Veterans provide an inimitable perspective to the judiciary. According to the Supreme Court Historical Society, military service "provides a special perspective on the intersecting powers of the federal government," and "Justices who have served in the armed forces prior to serving on the Court have additional practical experience in how those powers function.”

Biden celebrates with Ketanji Brown Jackson after her Supreme Court confirmation: photos

  Biden celebrates with Ketanji Brown Jackson after her Supreme Court confirmation: photos White House photographers captured the moments before Judge Ketanji Brown Jackson's historic Senate confirmation.Biden promised to nominate a Black woman to the Supreme Court during the 2020 campaign. Once Justice Stephen Breyer officially retires this summer, Jackson will be sworn in and become the nation's first Black woman to serve on the nation's highest court.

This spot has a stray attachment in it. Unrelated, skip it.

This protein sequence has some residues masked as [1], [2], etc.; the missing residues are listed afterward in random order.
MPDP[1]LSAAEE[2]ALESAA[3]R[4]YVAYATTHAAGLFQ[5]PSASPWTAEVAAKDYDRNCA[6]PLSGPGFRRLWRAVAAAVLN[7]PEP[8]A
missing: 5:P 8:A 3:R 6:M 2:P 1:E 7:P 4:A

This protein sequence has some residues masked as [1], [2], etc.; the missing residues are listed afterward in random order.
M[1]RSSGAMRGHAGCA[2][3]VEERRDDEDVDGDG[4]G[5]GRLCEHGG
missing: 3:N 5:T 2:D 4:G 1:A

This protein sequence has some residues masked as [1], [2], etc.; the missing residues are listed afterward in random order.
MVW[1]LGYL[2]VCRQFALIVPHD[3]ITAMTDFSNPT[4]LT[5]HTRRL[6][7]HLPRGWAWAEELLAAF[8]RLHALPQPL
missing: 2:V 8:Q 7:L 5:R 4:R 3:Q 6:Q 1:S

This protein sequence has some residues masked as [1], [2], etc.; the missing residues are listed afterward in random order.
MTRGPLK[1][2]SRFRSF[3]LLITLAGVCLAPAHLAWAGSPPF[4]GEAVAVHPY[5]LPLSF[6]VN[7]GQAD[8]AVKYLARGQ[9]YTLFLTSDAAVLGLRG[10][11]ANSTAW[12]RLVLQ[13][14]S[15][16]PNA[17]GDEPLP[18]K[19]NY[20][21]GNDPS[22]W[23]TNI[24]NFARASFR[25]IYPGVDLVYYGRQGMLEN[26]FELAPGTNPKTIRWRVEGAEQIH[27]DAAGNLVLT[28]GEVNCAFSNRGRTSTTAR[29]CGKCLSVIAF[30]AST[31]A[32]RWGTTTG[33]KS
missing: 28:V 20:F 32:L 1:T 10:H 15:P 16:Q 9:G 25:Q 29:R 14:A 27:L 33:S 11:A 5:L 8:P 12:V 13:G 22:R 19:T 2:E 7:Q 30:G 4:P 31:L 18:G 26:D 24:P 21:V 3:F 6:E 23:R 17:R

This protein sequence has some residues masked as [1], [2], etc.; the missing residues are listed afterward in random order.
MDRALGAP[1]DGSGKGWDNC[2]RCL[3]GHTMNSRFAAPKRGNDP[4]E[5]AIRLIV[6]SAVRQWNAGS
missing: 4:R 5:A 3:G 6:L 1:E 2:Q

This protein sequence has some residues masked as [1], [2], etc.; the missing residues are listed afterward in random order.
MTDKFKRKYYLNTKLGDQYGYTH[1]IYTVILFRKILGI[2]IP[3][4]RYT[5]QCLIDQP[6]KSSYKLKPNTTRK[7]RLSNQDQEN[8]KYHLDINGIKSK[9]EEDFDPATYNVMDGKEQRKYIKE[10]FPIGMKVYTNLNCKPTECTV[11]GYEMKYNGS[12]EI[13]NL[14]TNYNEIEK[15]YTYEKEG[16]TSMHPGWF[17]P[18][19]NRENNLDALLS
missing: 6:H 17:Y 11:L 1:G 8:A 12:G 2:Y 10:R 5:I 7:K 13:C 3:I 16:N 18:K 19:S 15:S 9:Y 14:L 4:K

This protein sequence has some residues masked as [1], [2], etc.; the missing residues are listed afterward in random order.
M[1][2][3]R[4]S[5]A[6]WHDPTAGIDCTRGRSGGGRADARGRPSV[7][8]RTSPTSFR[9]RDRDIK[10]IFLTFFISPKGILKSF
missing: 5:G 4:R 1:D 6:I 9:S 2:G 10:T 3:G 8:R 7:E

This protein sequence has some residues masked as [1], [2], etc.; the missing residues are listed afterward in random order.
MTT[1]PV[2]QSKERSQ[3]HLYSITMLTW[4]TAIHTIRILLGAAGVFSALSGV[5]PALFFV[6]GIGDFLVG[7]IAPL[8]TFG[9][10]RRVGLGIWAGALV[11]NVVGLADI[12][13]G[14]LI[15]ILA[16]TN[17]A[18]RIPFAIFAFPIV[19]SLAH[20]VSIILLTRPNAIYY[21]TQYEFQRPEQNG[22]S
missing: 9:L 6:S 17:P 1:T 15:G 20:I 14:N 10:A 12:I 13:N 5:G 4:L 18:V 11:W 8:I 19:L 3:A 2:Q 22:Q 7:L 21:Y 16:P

But that unique perspective might soon be lost.

The military draft ended in the 1970s, and the switch to an all‑volunteer military has led to a shrinking representation of veterans in the U.S. population, from 18% in 1980 to about 7% today.

Some might argue that, despite veterans' invaluable perspective, an overrepresentation of veterans on the Supreme Court is not necessary. Yet nearly 65% of the general public say most Americans look up to those who have served. And by keeping their oaths, veterans prove their ability to "support and defend the Constitution of the United States against all enemies, foreign and domestic."

Judge Ketanji Brown Jackson, accompanied by President Joe Biden, at the White House on April 8, 2022, celebrating her confirmation as the first Black woman to reach the Supreme Court. © Andrew Harnik, AP Judge Ketanji Brown Jackson, accompanied by President Joe Biden, at the White House on April 8, 2022, celebrating her confirmation as the first Black woman to reach the Supreme Court.